The pregnancy weight: how much weight you will gain each trimester
Doctors, midwifes and experts cannot stretch it enough that every pregnant woman is different. The height, structure of our bones and weight before pregnancy are very different, therefore everyone will gain different amount of weight throughout their pregnancy.
Your body is working very hard, growing a tiny human, who will add more and more every week to your pregnancy weight (especially from the second trimester). There will be other things as well that will add to your pregnancy weight gain:
- the placenta,
- amniotic fluid,
- extra water in the body,
- and increase in your breast size.
Only some of the weight you gain will be body fat, and the recommended weight you should gain during depend on how much you weighed before you became pregnant.
The American College of Obstetricians and Gynaecologists say that:
- women who are underweight (BMI under 18.5) are recommended to put on between 28-40 lbs (13-18kg)
- women in the normal weight range (BMI of 18.5-24.9) are recommended to put on between 25-35lbs (11-16kg)
- women who are overweight (BMI between 25 and 29.9) are recommended to put on between 15-25lbs (7-11kg)
- women who are affected by obesity (BMI of 30 or more), are recommended to put on between 11-20 lbs (5-9kg).
The recommended weight gain for women expecting twins is:
- women in the normal weight range (BMI of 18.5-24.9) are recommended to put on between 37-54 lbs (16.8-24.5kg)
- women who are overweight (BMI between 25 and 29.9) are recommended to put on between 31-50 lbs (14.1-22.7kg)
- women who are affected by obesity (BMI of 30 or more), are recommended to put on between 25-42 lbs (11.3-19.1kg). (Acog.com; 2013)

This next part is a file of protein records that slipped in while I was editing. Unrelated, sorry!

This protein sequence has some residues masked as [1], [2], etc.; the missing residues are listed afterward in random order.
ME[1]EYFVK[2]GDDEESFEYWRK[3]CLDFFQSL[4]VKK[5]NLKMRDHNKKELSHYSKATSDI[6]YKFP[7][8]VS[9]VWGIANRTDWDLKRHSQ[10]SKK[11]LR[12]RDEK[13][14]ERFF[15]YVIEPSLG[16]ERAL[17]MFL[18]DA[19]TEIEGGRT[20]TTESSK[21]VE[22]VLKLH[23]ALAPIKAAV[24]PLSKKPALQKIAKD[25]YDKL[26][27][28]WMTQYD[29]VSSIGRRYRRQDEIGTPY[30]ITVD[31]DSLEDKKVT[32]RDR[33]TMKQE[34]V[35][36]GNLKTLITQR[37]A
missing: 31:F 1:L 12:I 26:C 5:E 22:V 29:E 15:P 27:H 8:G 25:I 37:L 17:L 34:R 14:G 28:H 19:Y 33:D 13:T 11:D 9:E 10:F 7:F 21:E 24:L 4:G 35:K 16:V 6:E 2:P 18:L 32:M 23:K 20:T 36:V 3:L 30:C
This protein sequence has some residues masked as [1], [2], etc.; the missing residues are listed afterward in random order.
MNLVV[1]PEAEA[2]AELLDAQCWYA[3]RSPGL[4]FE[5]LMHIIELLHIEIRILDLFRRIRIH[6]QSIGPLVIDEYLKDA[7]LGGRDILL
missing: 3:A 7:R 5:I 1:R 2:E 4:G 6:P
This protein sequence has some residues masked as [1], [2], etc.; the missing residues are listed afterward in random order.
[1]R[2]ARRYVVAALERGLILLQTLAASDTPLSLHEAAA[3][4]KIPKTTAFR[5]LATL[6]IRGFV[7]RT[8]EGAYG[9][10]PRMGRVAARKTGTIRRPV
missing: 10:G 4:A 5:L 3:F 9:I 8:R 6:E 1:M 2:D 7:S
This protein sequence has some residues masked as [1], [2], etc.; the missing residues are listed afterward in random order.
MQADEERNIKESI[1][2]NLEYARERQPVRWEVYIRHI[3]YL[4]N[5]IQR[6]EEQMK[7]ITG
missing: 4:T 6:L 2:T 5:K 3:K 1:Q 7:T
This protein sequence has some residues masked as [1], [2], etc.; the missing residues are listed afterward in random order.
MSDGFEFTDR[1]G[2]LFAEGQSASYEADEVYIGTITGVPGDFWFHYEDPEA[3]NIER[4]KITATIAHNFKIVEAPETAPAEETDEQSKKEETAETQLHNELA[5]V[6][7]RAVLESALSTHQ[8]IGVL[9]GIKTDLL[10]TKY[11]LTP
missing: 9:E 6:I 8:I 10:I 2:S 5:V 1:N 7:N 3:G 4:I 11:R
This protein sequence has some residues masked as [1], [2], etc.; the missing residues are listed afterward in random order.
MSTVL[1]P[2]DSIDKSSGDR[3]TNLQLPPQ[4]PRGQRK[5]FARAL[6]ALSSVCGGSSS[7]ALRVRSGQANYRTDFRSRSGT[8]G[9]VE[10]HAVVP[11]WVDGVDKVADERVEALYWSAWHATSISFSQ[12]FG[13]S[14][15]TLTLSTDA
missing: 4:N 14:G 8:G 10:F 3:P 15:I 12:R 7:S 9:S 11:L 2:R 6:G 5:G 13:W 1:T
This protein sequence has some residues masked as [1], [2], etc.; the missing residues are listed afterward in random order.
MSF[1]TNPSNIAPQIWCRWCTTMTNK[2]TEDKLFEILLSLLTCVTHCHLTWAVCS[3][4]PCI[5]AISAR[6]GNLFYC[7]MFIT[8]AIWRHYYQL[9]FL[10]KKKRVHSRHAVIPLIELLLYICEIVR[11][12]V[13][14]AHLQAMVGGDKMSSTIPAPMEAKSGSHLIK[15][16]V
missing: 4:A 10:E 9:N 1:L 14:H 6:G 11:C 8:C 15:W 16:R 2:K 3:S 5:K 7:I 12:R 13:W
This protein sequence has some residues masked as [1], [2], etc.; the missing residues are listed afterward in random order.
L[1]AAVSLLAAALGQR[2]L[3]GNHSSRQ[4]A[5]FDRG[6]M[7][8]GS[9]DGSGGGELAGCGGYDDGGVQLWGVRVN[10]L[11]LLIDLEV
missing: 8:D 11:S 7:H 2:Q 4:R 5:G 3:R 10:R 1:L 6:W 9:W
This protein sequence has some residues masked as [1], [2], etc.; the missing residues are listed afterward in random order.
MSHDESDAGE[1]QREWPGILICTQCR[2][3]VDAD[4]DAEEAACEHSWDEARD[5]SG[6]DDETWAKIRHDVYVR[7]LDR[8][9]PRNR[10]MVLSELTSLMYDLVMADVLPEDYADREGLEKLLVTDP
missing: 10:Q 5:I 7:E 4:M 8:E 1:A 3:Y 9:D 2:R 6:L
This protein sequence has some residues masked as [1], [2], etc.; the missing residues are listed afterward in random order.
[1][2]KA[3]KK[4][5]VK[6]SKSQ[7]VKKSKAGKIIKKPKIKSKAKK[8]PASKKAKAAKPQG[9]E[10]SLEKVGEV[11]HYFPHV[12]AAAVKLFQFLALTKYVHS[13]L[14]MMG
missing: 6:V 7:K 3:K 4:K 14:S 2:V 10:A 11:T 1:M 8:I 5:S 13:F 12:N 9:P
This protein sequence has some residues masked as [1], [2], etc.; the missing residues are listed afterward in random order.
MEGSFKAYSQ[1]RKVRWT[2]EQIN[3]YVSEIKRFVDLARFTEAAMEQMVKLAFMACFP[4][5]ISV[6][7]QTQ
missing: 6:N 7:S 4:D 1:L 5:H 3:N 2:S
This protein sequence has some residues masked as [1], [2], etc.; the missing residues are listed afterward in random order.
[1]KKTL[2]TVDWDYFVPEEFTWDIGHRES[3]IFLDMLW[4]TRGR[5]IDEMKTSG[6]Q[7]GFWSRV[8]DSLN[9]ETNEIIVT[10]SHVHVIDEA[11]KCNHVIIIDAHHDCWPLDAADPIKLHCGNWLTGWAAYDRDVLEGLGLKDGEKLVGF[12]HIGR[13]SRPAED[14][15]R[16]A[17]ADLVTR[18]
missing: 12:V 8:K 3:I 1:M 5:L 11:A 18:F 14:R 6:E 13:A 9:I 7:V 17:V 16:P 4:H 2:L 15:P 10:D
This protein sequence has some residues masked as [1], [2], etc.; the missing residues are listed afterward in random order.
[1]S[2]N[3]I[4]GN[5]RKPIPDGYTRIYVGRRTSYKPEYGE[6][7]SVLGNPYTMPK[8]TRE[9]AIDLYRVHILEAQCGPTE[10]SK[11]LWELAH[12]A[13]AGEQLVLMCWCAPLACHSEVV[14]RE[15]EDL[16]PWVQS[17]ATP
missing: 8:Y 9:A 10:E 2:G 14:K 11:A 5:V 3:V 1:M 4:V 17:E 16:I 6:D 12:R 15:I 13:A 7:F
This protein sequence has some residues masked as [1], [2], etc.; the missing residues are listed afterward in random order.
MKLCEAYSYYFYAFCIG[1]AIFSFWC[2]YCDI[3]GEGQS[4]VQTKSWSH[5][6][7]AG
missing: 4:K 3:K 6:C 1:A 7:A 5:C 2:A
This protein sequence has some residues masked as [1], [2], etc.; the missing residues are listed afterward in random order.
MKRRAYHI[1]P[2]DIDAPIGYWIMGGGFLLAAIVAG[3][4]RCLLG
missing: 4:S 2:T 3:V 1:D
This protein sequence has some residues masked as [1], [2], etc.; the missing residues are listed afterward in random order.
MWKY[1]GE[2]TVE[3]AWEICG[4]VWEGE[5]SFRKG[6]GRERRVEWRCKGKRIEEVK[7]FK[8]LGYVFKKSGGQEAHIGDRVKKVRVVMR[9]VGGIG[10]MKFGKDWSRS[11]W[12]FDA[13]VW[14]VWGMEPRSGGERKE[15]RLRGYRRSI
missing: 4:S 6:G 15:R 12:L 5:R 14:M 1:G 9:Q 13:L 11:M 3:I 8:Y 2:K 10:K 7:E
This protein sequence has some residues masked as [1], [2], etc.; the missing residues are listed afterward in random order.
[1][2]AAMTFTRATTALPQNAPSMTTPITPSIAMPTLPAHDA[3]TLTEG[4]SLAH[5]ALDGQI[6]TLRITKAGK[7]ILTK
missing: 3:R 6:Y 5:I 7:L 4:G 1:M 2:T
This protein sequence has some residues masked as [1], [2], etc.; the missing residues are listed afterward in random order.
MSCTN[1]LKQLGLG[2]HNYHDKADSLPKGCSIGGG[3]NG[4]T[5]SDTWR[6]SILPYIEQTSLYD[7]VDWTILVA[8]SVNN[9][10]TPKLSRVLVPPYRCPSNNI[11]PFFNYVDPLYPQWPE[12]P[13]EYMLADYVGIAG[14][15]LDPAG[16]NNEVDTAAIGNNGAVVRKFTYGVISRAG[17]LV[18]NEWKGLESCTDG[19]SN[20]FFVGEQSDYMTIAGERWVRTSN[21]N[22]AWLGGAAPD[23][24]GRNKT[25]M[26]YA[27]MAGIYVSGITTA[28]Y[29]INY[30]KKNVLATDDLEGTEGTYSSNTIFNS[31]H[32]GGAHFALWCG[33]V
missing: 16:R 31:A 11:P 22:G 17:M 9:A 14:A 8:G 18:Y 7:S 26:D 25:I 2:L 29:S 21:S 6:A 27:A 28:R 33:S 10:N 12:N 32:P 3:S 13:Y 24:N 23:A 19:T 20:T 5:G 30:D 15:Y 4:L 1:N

How to manage your weight gain during pregnancy?
If you have been exercising before your pregnancy you can continue to stay active during your pregnancy, however you might have to alter some of your workout practise and stay away from yoga during your first trimester.
You can more about this in our blogpost called: Yoga during pregnancy.
If you weren’t so active before pregnancy it is recommended to do some light exercise (such as walking) at least 15-20 mins three times a week during your first trimester and slowly building up to a total of 120 mins a week during your second trimester. It is not about staying fit and slim during your pregnancy, but it is very important to stay physically active.
Trying to keep a healthy diet will not just give the best nutrients to you and your baby but will also help you maintaining a healthy weight during pregnancy.
Read our key nutrients during pregnancy blogpost:
American College of Obstetricians and Gynaecologists: Weight Gain During Pregnancy; Number 548, January 2013